Let me begin in my father’s house.
A good opening line tells you a lot.
Right from the get-go we see there is a story to be told. There is a father (but not a mother) and that houses will be significant.
We start with Erica returning to her old family home – a cottage in the grounds of an asylum where her father was a psychiatrist. She is trying to find the old paved labyrinth, that she and her brother used to play on as children. The image of a labyrinth had come to her in a dream after her son had been imprisoned for murder. Suddenly labyrinths feel significant to Erica – a way to draw her past and her present together.
So begins a story that meanders through memories, explores the problems of absent parenting and retraces old steps.
Within the first fifty pages we’re also reminded of Robert Louis Stevenson story, Kidnapped, a story that began in a similar way to this one, “I will begin the story of my adventures with a certain morning early in the month of June, the year of grace 1751, when I took the key for the last time out of the door of my father’s house.” It’s also a story that Erica’s father read aloud to her and her brother, Axel. A story she then read aloud to her son, Daniel.
This is just one of the many ways this story spirals around itself.
The maze is a challenge to the brain (how smart you are), the labyrinth to the heart (will you surrender). In the maze you grapple with the challenge but in the labyrinth you let go. Effortlessly you come back to where you started, somehow changed by the act of surrender.
The burden of guilt hangs heavy over Erica and she is looking for signs and ways to emerge from her pain.
Given that Lohrey invokes Jung in her epigraph, it is worthwhile reminding ourselves of what he had to say about mothers and father and children.
For what has been spoiled by the father can only be made good by a father, just as what has been spoiled by the mother can only be repaired by a mother. The disastrous repetition of the family pattern could be described as the psychological original sin.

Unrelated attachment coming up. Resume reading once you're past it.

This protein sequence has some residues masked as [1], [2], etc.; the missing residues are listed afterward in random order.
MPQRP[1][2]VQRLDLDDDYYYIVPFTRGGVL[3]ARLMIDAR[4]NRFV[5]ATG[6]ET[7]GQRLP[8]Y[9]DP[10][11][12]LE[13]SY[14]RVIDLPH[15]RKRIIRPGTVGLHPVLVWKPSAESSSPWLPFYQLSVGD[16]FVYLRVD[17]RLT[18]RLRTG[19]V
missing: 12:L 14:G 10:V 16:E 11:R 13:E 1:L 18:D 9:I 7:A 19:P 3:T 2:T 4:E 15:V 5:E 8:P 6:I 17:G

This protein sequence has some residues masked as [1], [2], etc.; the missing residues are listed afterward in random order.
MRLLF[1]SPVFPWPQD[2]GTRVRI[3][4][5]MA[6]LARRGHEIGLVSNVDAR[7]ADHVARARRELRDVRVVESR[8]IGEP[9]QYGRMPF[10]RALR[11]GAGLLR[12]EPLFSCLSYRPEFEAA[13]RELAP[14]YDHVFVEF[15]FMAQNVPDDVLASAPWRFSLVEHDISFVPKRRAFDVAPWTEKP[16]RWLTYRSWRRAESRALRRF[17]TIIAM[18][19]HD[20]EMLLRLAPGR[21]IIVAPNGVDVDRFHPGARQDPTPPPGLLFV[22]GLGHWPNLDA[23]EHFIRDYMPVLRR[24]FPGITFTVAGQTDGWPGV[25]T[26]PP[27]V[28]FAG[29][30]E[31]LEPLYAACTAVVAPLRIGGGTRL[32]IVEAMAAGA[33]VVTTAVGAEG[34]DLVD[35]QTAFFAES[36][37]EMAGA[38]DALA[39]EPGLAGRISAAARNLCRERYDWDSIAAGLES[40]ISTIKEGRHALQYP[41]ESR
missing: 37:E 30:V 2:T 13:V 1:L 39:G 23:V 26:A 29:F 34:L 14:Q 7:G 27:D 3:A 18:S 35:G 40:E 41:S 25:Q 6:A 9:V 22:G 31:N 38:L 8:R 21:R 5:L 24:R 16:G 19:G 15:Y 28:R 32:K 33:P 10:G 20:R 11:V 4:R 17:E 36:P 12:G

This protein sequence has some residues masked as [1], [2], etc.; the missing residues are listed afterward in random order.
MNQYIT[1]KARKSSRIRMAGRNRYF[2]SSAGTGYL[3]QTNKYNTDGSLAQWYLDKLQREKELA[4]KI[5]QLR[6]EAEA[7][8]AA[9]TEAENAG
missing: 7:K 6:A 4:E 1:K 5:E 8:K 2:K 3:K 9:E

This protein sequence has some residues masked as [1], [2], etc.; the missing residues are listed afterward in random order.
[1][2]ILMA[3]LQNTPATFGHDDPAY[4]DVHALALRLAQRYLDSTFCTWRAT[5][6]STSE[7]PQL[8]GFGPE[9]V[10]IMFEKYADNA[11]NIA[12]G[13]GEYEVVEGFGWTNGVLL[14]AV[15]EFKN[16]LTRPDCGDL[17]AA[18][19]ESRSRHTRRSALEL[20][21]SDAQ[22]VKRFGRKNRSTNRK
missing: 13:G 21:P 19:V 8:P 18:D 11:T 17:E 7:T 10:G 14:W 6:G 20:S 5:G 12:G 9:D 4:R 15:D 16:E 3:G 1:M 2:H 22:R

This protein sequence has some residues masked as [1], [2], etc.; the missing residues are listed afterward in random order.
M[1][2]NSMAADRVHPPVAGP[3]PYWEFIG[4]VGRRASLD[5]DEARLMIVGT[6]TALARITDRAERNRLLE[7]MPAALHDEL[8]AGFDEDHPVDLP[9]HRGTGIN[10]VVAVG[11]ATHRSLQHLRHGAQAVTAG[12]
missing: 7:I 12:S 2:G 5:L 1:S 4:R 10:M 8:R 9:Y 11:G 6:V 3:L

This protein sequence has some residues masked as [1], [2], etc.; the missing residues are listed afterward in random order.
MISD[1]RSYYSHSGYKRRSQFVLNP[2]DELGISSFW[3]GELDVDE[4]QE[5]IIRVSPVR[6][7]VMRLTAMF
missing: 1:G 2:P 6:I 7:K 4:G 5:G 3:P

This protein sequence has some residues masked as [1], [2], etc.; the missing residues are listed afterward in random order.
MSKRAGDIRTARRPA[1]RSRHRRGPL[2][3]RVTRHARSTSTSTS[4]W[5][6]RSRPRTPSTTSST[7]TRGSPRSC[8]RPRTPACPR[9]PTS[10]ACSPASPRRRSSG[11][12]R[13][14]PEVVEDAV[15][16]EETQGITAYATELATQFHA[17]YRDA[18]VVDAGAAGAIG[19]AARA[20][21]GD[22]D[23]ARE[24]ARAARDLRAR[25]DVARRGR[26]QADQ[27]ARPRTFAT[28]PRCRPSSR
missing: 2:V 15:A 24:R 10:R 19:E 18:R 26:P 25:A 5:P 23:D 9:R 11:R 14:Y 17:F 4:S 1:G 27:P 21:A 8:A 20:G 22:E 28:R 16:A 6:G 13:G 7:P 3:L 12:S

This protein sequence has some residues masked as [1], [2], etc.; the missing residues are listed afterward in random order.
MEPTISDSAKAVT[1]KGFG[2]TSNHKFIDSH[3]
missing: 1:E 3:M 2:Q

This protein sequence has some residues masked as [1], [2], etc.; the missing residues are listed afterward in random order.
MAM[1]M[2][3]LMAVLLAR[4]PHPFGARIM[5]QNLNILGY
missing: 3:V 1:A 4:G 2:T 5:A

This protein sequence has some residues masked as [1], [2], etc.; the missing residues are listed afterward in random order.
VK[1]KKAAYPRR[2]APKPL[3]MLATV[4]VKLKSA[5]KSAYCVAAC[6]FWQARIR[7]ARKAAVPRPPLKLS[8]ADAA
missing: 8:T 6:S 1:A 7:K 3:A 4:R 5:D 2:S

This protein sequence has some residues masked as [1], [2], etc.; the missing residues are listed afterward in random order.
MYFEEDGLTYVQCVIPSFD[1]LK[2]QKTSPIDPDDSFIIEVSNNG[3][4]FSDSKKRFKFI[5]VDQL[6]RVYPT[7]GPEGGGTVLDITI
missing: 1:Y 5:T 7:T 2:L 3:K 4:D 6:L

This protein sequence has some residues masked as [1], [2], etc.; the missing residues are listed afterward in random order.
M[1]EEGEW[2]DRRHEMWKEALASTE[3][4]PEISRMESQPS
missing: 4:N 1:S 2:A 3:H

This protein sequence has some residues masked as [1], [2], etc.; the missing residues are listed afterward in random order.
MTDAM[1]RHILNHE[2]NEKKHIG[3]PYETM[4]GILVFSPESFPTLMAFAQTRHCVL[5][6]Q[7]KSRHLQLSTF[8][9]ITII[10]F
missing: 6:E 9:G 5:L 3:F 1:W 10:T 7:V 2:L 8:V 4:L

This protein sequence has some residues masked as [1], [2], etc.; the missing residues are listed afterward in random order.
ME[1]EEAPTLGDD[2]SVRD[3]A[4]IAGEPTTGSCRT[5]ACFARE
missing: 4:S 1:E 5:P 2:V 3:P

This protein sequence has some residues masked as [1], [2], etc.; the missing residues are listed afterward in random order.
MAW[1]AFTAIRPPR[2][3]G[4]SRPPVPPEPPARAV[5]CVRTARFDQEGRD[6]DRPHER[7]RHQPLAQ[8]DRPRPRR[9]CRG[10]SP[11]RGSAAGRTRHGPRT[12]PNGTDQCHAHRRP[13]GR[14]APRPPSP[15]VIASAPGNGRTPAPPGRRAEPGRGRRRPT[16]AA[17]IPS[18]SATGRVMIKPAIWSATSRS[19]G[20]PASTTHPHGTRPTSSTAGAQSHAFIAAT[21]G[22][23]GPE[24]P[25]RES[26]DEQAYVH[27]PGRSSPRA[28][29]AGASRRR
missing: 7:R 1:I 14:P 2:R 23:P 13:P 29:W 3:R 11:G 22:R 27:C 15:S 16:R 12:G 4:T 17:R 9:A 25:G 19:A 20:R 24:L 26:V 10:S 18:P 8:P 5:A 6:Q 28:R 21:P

This disastrous repetition is at the heart of The Labyrinth.
Erica and Axel’s mother runs off when they are young. As a result, Erica spends the rest of novel trying to rediscover or reconnect with the feminine, most notably with the seed labyrinth design she settles on.
Daniel’s father runs off when he is a baby, leaving a mother/son situation that has been compared to We Need To Talk About Kevin. Erica refuses to address or engage with this kind of psychology though. Perhaps having a father who worked in this field put her off ever talking about her feelings or psychological needs ever again! The closest she comes is through labyrinths. Yet when faced with existing labyrinths, she reacts negatively to the prescribed process and finds walking them to be an almost ludicrous experience. It would appear that it is the doing or the making that is important here. The healing comes from outward action not inward musings.
…far from being known to me, my closest familiar, my son, is now an unknown. One each visit to Daniel I travel toward this unknown; I do not know what I will find when I arrive and this alone makes the pain of these confrontations bearable.
It would be remiss of me not to mention the setting.
The fictional south coast town of Garra Nalla is beautifully evoked. Part of the remit for the Miles Franklin Award is to acknowledge a novel that “presents Australian life in any of its phases”. In The Labyrinth, the tree-change/sea-change phase of retiring to a regional area to find peace, solitude and healing is clearly being explored. Erica’s retreat is fragile and dangerous. The solitude is welcome yet frightening.
The rural escape is also a place to hide for one who does not wish to be found. In this case a young man, Jurko, who has come to Australia illegally, reminding us of the ongoing conversation around Australia’s immigration policy.
This may appear to be a slight book at first glance, but Lohrey has packed a lot of ideas into a quiet space. She leaves the reader ample room to find their own way through.
The cure for many ills, noted Jung, is to build something.
- Winner 2021 Miles Franklin Prize
The placid surface of the coast suggests not resignation but waiting. Here we gaze constantly at the weather, and weather is volatile.
- The book cover. Not really a character I know, but the gorgeous cover (designed by W. H. Chong) was a real pleasure to have in my life during the reading process.
Favourite or Forget:
- Rather like a dream, this story has stayed with me in hard to grasp, intangible ways. Bits and pieces keep coming back to me at odd times. I suspect the Jungian references are telling us that this dreamy, fragmentary, illusionary quality is meant to be. And like walking a labyrinth, we’re meant to simply let go and go with the flow.
Book 14 of 20 books of
Book: The Labyrinth Author: Amanda Lohrey ISBN: 9781922330109 Imprint: Text Publishing Date: 4th August 2020 Format: Paperback
- This post was written on the traditional land of the Wangal clan, one of the 29 clans of the Eora Nation within the Sydney basin.